That one call began a process for me. A daily practice of radical self care. When I say radical, I mean it. The only way for me to make it out of this quarantine situation with any semblance of sanity is to stay connected to a daily and sometimes hourly practice of needs awareness. I created a tool, a Self Care Inventory, and it has really helped me to see what I need in the different areas of my life so that I can feel balanced-ish. I know. It’s not a word. Balance is a joke, so fleeting and dynamic. But the act of seeking balance, the commitment to attending to our needs, that is the sweet spot. It’s a gift I’ve been giving myself. Every day. The virus has brought me back to myself.
The close quarters of household life have become a relational laboratory. Jeez, what else are we going to do! We might as well get really good at sharing space, negotiating needs, communicating, and practicing some boundaries. For me to be up to the task, slowing down my individual process has been the key. Even with the slow pace of ranch life pre-COVID, I had no idea how much I had been skipping over or fast-tracking the evaluation of my daily needs. Our family has been in a daily checking-in process for quite some time, but I can see now, I was only scratching the surface. It’s no wonder that I would fall on my face, overwhelmed or annoyed that my needs were being met. I didn’t even know what they were.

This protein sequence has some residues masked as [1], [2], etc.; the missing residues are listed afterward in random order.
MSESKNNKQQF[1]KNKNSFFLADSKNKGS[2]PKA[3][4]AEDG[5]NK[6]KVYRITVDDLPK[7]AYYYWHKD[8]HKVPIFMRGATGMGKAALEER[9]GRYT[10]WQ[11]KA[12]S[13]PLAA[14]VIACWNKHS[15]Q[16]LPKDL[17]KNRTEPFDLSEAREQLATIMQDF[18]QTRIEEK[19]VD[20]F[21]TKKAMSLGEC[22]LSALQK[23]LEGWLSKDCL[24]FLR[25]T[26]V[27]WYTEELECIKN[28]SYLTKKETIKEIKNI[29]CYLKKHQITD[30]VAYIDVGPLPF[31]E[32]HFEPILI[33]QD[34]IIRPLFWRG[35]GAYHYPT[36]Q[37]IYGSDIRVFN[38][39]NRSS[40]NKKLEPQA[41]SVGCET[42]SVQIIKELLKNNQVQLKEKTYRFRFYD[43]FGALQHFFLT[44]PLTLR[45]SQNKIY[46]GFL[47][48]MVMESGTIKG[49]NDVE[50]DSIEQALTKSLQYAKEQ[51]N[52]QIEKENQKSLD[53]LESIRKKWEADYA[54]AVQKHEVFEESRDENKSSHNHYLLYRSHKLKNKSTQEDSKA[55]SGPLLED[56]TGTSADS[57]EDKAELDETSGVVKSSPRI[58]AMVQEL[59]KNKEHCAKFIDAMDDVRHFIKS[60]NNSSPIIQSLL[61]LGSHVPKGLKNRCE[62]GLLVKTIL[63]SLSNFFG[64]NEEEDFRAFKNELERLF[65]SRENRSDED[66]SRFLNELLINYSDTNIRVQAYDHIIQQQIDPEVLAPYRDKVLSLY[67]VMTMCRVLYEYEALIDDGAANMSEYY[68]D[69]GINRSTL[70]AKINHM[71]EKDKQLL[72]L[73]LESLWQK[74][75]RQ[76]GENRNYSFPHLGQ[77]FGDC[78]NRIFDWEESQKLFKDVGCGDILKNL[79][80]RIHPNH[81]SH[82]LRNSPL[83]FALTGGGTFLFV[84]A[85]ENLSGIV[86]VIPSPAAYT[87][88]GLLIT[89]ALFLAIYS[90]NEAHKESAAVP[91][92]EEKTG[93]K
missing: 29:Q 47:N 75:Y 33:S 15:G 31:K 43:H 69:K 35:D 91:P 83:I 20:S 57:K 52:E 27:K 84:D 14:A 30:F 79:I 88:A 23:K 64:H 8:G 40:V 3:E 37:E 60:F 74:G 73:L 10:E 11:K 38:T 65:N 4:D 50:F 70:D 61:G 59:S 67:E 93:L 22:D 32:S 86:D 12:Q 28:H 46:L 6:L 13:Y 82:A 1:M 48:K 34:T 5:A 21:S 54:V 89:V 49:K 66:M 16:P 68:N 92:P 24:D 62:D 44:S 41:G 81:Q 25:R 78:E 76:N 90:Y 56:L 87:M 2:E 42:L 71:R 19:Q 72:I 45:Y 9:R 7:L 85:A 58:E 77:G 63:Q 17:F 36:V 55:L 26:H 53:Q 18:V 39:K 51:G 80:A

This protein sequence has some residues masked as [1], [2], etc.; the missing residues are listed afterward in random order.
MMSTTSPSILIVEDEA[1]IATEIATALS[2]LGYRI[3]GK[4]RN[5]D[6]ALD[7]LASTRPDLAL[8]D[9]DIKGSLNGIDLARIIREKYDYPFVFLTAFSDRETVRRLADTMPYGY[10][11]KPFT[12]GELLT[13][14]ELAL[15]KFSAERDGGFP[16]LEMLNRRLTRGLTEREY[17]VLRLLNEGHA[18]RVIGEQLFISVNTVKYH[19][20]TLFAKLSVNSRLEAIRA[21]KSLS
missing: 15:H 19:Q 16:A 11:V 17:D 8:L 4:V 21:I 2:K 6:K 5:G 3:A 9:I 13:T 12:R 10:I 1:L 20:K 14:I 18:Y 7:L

The virus woke up our household. As we shelter in place, our home has become a crucible, a container we cannot leave, and so we must allow it to transform us. It is teaching my daughter about self-sufficiency and personal grit, about loss and disappointment, about the real dangers of being a human animal who can get sick. She’s also learned that parents have needs, mothers need support from their kids, and the day simply cannot revolve around her. It’s teaching my husband about his self-care and how crucial it is that he is stable enough to be needed. It’s woken up an interdependence in our marriage that has perhaps never been there. I’m not sure my husband has ever really known how much I need him. I’m not sure I ever let him know.
The Busy Disease was the precursor to COVID-19. It numbed us with to-do lists, errands, the activity shuffle, the more more more, and the better better better. We had been limping along and we didn’t even know it. We needed a rock bottom. We didn’t know how painful our pace had become. We didn’t know how much more we have to offer each other, our children, ourselves. We didn’t know we were half asleep. We are only beginning to see. We are still waking up.
What has been your wake up call? What have you noticed about yourself as you’ve had a front row seat to your own needs? Will you take the awareness with you once the pace of life picks up?
Will you let this change you?
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Your Guide to Radical Self-Care